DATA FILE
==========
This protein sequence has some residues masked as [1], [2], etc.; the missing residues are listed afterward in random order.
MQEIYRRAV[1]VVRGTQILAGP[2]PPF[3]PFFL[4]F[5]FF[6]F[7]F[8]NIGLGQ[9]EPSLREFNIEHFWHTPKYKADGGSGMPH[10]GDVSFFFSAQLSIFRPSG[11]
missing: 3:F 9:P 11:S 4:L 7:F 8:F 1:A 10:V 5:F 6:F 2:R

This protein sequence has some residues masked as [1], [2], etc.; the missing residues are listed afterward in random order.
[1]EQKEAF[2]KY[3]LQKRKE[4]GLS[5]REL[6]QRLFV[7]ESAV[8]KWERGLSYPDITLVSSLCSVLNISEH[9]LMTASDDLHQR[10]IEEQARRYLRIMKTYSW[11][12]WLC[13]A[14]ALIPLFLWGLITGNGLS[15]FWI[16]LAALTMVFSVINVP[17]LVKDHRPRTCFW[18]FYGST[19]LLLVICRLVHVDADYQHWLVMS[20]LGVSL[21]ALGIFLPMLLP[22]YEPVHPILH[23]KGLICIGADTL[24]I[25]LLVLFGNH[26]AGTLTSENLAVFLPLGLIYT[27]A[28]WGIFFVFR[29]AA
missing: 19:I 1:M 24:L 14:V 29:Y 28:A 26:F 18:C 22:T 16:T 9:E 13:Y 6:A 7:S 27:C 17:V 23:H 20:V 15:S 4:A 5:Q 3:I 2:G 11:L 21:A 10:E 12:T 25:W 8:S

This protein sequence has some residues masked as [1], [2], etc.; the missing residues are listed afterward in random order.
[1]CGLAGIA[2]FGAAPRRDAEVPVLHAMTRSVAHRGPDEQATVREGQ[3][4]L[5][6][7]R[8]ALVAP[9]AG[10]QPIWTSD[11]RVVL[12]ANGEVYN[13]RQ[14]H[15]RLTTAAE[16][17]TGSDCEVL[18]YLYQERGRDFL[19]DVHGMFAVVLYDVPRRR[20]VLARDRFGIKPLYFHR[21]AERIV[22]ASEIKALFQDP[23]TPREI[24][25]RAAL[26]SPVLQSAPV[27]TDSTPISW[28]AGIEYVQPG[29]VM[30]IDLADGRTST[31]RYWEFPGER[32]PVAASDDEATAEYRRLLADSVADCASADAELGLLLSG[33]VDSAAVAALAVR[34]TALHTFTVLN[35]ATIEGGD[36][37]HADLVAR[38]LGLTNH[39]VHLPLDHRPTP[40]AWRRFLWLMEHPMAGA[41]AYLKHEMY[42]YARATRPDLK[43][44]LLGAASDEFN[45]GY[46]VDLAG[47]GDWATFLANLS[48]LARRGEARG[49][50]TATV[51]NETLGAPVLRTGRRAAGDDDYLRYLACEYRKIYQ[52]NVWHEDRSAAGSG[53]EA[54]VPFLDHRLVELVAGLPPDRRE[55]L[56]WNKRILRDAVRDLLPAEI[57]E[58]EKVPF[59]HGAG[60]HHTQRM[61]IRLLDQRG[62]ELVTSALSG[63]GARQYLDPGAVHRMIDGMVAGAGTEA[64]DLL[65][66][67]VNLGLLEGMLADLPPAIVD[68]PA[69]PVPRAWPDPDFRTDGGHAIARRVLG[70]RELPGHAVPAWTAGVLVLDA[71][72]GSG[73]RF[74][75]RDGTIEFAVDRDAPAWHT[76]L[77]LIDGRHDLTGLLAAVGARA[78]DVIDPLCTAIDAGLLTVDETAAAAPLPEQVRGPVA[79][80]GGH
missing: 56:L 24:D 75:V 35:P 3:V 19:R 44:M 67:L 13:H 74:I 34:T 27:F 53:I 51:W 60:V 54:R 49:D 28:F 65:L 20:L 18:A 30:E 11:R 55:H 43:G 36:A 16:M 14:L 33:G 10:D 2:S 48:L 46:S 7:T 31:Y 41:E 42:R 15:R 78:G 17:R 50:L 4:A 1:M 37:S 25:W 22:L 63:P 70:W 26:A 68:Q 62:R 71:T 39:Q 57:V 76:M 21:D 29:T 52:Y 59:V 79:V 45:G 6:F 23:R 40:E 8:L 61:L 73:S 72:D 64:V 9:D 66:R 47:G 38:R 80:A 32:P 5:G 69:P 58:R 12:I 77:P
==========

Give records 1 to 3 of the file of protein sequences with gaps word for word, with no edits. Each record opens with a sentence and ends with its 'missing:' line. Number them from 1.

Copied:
This protein sequence has some residues masked as [1], [2], etc.; the missing residues are listed afterward in random order.
MQEIYRRAV[1]VVRGTQILAGP[2]PPF[3]PFFL[4]F[5]FF[6]F[7]F[8]NIGLGQ[9]EPSLREFNIEHFWHTPKYKADGGSGMPH[10]GDVSFFFSAQLSIFRPSG[11]
missing: 3:F 9:P 11:S 4:L 7:F 8:F 1:A 10:V 5:F 6:F 2:R

This protein sequence has some residues masked as [1], [2], etc.; the missing residues are listed afterward in random order.
[1]EQKEAF[2]KY[3]LQKRKE[4]GLS[5]REL[6]QRLFV[7]ESAV[8]KWERGLSYPDITLVSSLCSVLNISEH[9]LMTASDDLHQR[10]IEEQARRYLRIMKTYSW[11][12]WLC[13]A[14]ALIPLFLWGLITGNGLS[15]FWI[16]LAALTMVFSVINVP[17]LVKDHRPRTCFW[18]FYGST[19]LLLVICRLVHVDADYQHWLVMS[20]LGVSL[21]ALGIFLPMLLP[22]YEPVHPILH[23]KGLICIGADTL[24]I[25]LLVLFGNH[26]AGTLTSENLAVFLPLGLIYT[27]A[28]WGIFFVFR[29]AA
missing: 19:I 1:M 24:L 14:V 29:Y 28:A 26:F 18:C 22:T 16:T 9:E 13:Y 6:A 7:S 27:C 17:V 23:H 20:V 15:S 4:A 5:Q 3:I 2:G 11:L 21:A 10:E 12:T 25:W 8:S

This protein sequence has some residues masked as [1], [2], etc.; the missing residues are listed afterward in random order.
[1]CGLAGIA[2]FGAAPRRDAEVPVLHAMTRSVAHRGPDEQATVREGQ[3][4]L[5][6][7]R[8]ALVAP[9]AG[10]QPIWTSD[11]RVVL[12]ANGEVYN[13]RQ[14]H[15]RLTTAAE[16][17]TGSDCEVL[18]YLYQERGRDFL[19]DVHGMFAVVLYDVPRRR[20]VLARDRFGIKPLYFHR[21]AERIV[22]ASEIKALFQDP[23]TPREI[24][25]RAAL[26]SPVLQSAPV[27]TDSTPISW[28]AGIEYVQPG[29]VM[30]IDLADGRTST[31]RYWEFPGER[32]PVAASDDEATAEYRRLLADSVADCASADAELGLLLSG[33]VDSAAVAALAVR[34]TALHTFTVLN[35]ATIEGGD[36][37]HADLVAR[38]LGLTNH[39]VHLPLDHRPTP[40]AWRRFLWLMEHPMAGA[41]AYLKHEMY[42]YARATRPDLK[43][44]LLGAASDEFN[45]GY[46]VDLAG[47]GDWATFLANLS[48]LARRGEARG[49][50]TATV[51]NETLGAPVLRTGRRAAGDDDYLRYLACEYRKIYQ[52]NVWHEDRSAAGSG[53]EA[54]VPFLDHRLVELVAGLPPDRRE[55]L[56]WNKRILRDAVRDLLPAEI[57]E[58]EKVPF[59]HGAG[60]HHTQRM[61]IRLLDQRG[62]ELVTSALSG[63]GARQYLDPGAVHRMIDGMVAGAGTEA[64]DLL[65][66][67]VNLGLLEGMLADLPPAIVD[68]PA[69]PVPRAWPDPDFRTDGGHAIARRVLG[70]RELPGHAVPAWTAGVLVLDA[71][72]GSG[73]RF[74][75]RDGTIEFAVDRDAPAWHT[76]L[77]LIDGRHDLTGLLAAVGARA[78]DVIDPLCTAIDAGLLTVDETAAAAPLPEQVRGPVA[79][80]GGH
missing: 56:L 24:D 75:V 35:P 3:V 19:R 44:M 67:L 13:H 74:I 34:T 27:F 53:I 51:W 60:V 54:R 49:D 28:F 65:L 20:L 18:A 30:E 11:R 55:H 43:G 36:A 16:M 14:L 33:G 10:D 2:S 48:L 46:S 7:T 31:Y 41:E 42:R 15:R 78:G 17:R 50:L 4:A 1:M 37:S 25:W 22:L 63:P 70:W 26:A 68:Q 62:R 71:T 39:Q 57:V 76:M 21:D 29:T 52:Y 59:V 79:V 45:G 6:F 23:R 40:E 8:L 61:L 73:S 72:D 64:V 9:D 66:R 47:G 38:R 80:A 32:P 5:G 69:P 58:R 12:I 77:P